Welcome to Harmonia Uncut, the podcast that takes you to early music performances you might have missed. I’m Wendy Gillespie, inviting you to join me for a trip to Bloomington, Indiana way back in December of 1988 for an Early Music Institute student/faculty/guest concert at the IU School of Music that described itself as “a program of curious and decadent classical and early romantic Music.” Two of the students in that concert went on to become faculty members of the now Historical Performance Institute of the now Jacobs School of Music, those more recent incarnations of long-standing traditions.
There is no tutti piece in this concert, and we’ll concentrate on music featuring the two aforementioned students who became faculty, Colin St. Martin and Richard Seraphinoff.
Francois Devienne was a celebrated performer on flute and bassoon, professor of flute at the Paris Conservatory, and a composer. His Sonata No 1 in G Major for flute and continuo has three movements, marked Allegro, Adagio, and Allegro non troppo.
Colin St. Martin, now the traverso professor at the Historical Performance Institute of the Jacobs School of Music, was a talented masters student in 1988. He played François Devienne’s Sonata No. 1 in G Major with Professor Elisabeth Wright, fortepiano and Charles Koster, a fellow student, on bassoon.
Carl Philipp Emmanuel Bach, the fifth child and second surviving son of Johann Sebastian Bach and Maria Barbara Bach, is known as the Hamburg Bach because he succeeded his godfather Georg Philipp Telemann as kapellmeister in Hamburg. Like the other three Bach children who became professional musicians, Emmanuel was trained mostly by his father, but as you’ll clearly hear, he then went on his very own musical path. Let’s hear Colin St. Martin and faculty member Stanley Ritchie play CPE Bach’s Duo for violin and flute, comprising three movements - Andante; Allegro; Allegretto.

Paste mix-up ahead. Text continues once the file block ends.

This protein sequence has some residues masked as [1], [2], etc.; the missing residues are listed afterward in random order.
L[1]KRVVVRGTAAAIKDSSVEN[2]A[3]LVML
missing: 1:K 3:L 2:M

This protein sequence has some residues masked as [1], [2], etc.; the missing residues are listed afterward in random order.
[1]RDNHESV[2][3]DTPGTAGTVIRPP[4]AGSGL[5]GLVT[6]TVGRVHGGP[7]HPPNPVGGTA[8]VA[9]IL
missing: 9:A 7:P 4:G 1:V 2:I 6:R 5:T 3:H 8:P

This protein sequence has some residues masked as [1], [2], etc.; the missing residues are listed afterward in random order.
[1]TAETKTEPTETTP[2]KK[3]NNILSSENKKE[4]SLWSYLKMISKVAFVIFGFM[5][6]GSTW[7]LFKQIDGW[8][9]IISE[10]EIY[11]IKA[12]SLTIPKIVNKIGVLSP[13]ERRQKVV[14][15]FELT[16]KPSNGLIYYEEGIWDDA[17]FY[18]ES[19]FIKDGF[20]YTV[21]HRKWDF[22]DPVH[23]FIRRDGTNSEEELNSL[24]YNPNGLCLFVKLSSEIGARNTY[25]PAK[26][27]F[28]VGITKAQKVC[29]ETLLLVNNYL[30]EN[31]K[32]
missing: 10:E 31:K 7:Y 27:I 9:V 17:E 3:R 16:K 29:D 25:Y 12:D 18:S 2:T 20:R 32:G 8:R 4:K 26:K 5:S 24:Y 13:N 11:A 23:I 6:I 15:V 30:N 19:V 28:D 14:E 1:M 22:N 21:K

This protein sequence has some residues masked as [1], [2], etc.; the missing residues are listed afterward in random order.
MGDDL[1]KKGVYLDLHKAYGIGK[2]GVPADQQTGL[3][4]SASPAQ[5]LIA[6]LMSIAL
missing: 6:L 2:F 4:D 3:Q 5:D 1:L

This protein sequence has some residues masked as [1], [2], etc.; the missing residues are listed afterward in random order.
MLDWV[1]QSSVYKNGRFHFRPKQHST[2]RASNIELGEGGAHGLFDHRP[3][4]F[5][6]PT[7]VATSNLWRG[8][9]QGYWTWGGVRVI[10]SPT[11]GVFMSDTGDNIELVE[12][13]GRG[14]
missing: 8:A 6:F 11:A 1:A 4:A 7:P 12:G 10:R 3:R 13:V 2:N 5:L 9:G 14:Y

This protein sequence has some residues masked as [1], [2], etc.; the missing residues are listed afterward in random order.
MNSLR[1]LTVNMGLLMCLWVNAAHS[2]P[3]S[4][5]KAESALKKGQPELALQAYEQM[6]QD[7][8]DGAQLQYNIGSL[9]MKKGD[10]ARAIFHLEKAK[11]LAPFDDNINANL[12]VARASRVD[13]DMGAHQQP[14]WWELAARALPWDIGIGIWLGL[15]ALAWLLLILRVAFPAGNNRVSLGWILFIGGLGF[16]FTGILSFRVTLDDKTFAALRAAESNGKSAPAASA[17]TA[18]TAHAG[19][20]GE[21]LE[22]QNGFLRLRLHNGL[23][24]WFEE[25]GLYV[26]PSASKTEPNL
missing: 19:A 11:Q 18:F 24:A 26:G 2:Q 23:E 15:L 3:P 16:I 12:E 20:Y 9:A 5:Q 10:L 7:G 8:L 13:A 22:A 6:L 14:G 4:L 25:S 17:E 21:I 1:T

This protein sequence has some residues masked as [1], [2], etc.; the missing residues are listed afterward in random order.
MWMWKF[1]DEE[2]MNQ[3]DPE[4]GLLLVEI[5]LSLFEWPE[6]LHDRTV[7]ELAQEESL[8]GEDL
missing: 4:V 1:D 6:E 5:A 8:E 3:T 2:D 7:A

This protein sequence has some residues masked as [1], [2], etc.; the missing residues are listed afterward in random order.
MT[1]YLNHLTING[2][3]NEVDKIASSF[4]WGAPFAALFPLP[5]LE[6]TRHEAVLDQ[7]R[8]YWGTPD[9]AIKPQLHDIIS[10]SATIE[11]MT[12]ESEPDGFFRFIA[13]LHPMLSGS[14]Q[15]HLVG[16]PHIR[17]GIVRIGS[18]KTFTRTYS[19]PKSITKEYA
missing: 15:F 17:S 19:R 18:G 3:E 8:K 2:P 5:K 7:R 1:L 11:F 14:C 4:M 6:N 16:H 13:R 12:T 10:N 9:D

Colin St. Martin and Stanley Ritchie played flute and violin respectively in Carl Philipp Emmanuel Bach’s Duo for violin and flute, which certainly qualifies as “curious and decadent” to this listener, at least!
We turn now to music of Frédéric Duvernoy, another composer-performer, this time a French horn virtuoso who was in the Opera Orchestra before he became a renowned soloist.
In addition to being a celebrated builder of natural horns, Richard Seraphinoff is another student at the IU School of Music who became a faculty member. We’re going to hear Rick play Duvernoy’s Trio for horn, violin, and fortepiano in two movements - Adagio and Allegretto with faculty members Stanley Ritchie, violin and Elisabeth Wright, fortepiano.
Richard Seraphinoff, horn, Stanley Ritchie, violin, and Elisabeth Wright, fortepiano. Frédéric Duvernoy’s Trio for horn, violin, and fortepiano in a concert on December 6, 1988, in Recital Hall of what was then the IU School of Music. The performers styled the concert “A Program of curious and decadent classical and early romantic Music.”
Many thanks to our friends at the William and Gayle Cook Music Library for very kindly digitizing a reel-to-reel tape for our use.
Please feel free to share your thoughts about this podcast if you feel so inclined. You can find Harmonia on Facebook, or leave a comment or question any time by visiting harmonia early music dot org. This has been Harmonia Uncut, and I’m Wendy Gillespie, thanks so much for joining me!